Laser Cutting Vs. Waterjet Cutting- Elena

Two major cutting process manufacturers commonly use when cutting material include laser cutting and water jet cutting. Depending on the type of material used and the desired end result, one of these two methods may be appropriate for a given application. First, it is helpful to examine the fundamental differences between the processes and the materials they work well with.

Water Jet Cutting

Unlike laser cutters, water jet cutters use pressurized water to cut material. To increase cutting ability, we often add abrasives such as garnets and aluminum oxide. The overall process mimics erosion in nature, just at a much higher speed and concentration. A high-pressure pump drives the water through rigid hoses, resulting in a forceful water jet—a typical water jet can output between 4 to 7 kilowatts. We put the laser source inside the laser cutter, water jet is unlike it, the work area and pump are often separate.

Material and Applications

Water jets can cut virtually any material including combination materials—with combination materials. However, water jets pose the threat of delamination. They can sometimes handle 3D material cutting, and exhibit limited ability with sandwich structures and cavities. Cutting materials with limited access is possible but difficult.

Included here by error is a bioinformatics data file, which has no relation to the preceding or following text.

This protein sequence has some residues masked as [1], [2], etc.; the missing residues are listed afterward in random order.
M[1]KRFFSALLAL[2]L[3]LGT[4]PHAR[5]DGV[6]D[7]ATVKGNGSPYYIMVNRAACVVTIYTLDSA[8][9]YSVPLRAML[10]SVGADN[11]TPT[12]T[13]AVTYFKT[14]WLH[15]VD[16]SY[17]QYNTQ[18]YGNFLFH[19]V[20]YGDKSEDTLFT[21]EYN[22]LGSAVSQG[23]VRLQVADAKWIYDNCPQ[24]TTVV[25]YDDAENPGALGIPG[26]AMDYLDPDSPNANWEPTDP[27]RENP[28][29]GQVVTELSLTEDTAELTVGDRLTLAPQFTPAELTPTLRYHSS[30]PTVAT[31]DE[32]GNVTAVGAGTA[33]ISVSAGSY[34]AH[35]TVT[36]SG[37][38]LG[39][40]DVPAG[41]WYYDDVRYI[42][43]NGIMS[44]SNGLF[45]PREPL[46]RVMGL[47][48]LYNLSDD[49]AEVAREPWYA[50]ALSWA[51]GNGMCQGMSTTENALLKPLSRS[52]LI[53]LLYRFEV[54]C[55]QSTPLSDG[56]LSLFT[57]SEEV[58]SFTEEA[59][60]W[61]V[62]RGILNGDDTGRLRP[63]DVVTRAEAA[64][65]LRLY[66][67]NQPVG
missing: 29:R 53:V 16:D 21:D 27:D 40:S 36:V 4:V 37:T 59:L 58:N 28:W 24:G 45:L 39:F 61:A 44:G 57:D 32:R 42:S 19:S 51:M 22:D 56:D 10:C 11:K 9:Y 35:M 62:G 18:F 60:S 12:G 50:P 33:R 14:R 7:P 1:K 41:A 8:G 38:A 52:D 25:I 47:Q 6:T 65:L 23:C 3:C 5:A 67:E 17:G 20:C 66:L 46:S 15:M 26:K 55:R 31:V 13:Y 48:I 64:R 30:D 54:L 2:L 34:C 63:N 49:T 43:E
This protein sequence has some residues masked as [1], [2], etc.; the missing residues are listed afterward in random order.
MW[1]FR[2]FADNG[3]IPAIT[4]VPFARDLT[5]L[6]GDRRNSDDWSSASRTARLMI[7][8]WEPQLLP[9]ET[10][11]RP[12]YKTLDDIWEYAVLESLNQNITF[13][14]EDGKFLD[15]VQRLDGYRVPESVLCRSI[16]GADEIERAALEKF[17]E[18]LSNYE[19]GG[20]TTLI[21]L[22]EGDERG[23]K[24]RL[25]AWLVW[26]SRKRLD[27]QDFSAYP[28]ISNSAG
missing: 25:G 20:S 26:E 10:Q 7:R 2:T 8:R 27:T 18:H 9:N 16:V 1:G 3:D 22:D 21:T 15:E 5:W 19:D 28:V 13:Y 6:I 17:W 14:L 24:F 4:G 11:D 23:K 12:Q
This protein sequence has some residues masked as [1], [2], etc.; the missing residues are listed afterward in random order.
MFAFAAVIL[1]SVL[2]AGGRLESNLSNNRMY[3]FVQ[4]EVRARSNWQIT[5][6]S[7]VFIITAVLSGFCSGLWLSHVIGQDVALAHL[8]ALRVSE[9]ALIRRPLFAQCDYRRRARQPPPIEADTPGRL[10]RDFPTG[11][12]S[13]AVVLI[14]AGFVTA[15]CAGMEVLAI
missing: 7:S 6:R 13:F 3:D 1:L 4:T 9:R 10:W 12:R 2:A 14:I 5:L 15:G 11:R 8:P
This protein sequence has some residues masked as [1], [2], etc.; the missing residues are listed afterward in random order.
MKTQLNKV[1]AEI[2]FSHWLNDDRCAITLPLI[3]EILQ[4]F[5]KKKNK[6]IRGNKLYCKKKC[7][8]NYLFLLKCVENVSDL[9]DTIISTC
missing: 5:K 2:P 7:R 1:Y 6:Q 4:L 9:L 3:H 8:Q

Water jets usually perform cutting, ablation, and structuring, specifically with materials like stone, ceramics, and thick metals. Materials that range in thickness from 0.4 to 2 in benefit from water jet cutting.

Precision and Safety

Waterjet cutting is not quite as precise as laser cutting, with a minimum cut size slit of .02”. Because of the high level of force used, thin, small, parts do not fare well and we must handle it carefully. Although thermal stress is not an issue and burring doesn’t occur in the cut. The surface of the material will appear sand-blasted as a result of the added abrasive to the water-jet. And goggles should be worn to protect the eyes and face. The waterjet cutting process is quite noisy, and requires a significant amount of clean up—large amounts of waste occur as a result of the mixed water and abrasive.

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